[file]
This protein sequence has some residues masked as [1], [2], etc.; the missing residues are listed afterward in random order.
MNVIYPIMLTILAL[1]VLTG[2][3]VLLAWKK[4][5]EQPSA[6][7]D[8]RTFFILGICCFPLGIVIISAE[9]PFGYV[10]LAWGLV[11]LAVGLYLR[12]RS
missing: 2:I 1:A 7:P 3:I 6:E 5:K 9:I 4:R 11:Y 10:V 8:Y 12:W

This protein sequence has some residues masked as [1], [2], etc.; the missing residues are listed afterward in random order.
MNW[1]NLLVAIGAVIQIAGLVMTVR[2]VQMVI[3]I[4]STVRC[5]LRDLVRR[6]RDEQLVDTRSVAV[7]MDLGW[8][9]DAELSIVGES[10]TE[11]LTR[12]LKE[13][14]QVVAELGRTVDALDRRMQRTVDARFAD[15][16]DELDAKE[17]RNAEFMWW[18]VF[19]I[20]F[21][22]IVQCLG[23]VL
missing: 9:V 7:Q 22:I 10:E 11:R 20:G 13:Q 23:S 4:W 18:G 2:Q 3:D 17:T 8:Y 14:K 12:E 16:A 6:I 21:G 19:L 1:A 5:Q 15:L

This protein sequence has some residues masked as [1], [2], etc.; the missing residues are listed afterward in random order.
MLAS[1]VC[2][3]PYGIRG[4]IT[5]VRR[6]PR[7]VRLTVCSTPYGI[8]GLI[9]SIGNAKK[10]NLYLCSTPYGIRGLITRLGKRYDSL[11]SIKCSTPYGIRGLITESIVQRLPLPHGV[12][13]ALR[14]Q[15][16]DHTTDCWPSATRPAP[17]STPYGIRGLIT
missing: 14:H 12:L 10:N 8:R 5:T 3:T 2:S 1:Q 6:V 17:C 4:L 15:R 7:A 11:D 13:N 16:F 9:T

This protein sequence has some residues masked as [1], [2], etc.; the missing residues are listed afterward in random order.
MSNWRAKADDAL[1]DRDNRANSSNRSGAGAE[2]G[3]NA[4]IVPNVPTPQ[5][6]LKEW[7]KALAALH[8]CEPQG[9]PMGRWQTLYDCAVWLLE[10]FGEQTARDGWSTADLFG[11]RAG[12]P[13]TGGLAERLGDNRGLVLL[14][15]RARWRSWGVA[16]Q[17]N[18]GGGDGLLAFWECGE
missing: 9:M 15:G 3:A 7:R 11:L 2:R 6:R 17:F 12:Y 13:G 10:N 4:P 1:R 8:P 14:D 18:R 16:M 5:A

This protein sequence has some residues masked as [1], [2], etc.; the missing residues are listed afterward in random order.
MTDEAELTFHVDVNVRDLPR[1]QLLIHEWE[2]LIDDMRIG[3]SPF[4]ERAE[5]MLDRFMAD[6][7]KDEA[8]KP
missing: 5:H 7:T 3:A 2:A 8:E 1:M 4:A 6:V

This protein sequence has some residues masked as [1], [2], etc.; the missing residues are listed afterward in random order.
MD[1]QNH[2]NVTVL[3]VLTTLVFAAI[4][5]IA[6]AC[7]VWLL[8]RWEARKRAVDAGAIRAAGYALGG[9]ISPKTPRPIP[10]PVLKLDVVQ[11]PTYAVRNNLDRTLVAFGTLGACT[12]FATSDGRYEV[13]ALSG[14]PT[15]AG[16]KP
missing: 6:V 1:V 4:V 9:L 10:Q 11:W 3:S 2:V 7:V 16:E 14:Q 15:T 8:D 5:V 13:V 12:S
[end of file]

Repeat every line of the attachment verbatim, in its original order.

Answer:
This protein sequence has some residues masked as [1], [2], etc.; the missing residues are listed afterward in random order.
MNVIYPIMLTILAL[1]VLTG[2][3]VLLAWKK[4][5]EQPSA[6][7]D[8]RTFFILGICCFPLGIVIISAE[9]PFGYV[10]LAWGLV[11]LAVGLYLR[12]RS
missing: 2:I 1:A 7:P 3:I 6:E 5:K 9:I 4:R 11:Y 10:V 8:Y 12:W

This protein sequence has some residues masked as [1], [2], etc.; the missing residues are listed afterward in random order.
MNW[1]NLLVAIGAVIQIAGLVMTVR[2]VQMVI[3]I[4]STVRC[5]LRDLVRR[6]RDEQLVDTRSVAV[7]MDLGW[8][9]DAELSIVGES[10]TE[11]LTR[12]LKE[13][14]QVVAELGRTVDALDRRMQRTVDARFAD[15][16]DELDAKE[17]RNAEFMWW[18]VF[19]I[20]F[21][22]IVQCLG[23]VL
missing: 9:V 7:Q 22:I 10:E 11:R 20:G 13:Q 23:S 4:W 18:G 2:Q 3:D 17:T 8:Y 14:K 12:E 16:A 6:I 21:G 19:L 1:A 5:Q 15:L

This protein sequence has some residues masked as [1], [2], etc.; the missing residues are listed afterward in random order.
MLAS[1]VC[2][3]PYGIRG[4]IT[5]VRR[6]PR[7]VRLTVCSTPYGI[8]GLI[9]SIGNAKK[10]NLYLCSTPYGIRGLITRLGKRYDSL[11]SIKCSTPYGIRGLITESIVQRLPLPHGV[12][13]ALR[14]Q[15][16]DHTTDCWPSATRPAP[17]STPYGIRGLIT
missing: 14:H 12:L 10:N 8:R 5:T 3:T 2:S 1:Q 6:V 17:C 4:L 15:R 7:A 11:D 13:N 16:F 9:T

This protein sequence has some residues masked as [1], [2], etc.; the missing residues are listed afterward in random order.
MSNWRAKADDAL[1]DRDNRANSSNRSGAGAE[2]G[3]NA[4]IVPNVPTPQ[5][6]LKEW[7]KALAALH[8]CEPQG[9]PMGRWQTLYDCAVWLLE[10]FGEQTARDGWSTADLFG[11]RAG[12]P[13]TGGLAERLGDNRGLVLL[14][15]RARWRSWGVA[16]Q[17]N[18]GGGDGLLAFWECGE
missing: 9:M 15:G 3:A 7:R 11:L 2:R 6:R 17:F 12:Y 13:G 10:N 4:P 1:R 8:P 14:D 18:R 16:M 5:A

This protein sequence has some residues masked as [1], [2], etc.; the missing residues are listed afterward in random order.
MTDEAELTFHVDVNVRDLPR[1]QLLIHEWE[2]LIDDMRIG[3]SPF[4]ERAE[5]MLDRFMAD[6][7]KDEA[8]KP
missing: 5:H 7:T 3:A 2:A 8:E 1:M 4:A 6:V

This protein sequence has some residues masked as [1], [2], etc.; the missing residues are listed afterward in random order.
MD[1]QNH[2]NVTVL[3]VLTTLVFAAI[4][5]IA[6]AC[7]VWLL[8]RWEARKRAVDAGAIRAAGYALGG[9]ISPKTPRPIP[10]PVLKLDVVQ[11]PTYAVRNNLDRTLVAFGTLGACT[12]FATSDGRYEV[13]ALSG[14]PT[15]AG[16]KP
missing: 6:V 1:V 4:V 9:L 10:Q 11:W 3:S 2:V 7:V 16:E 14:Q 15:T 8:D 5:V 13:V 12:S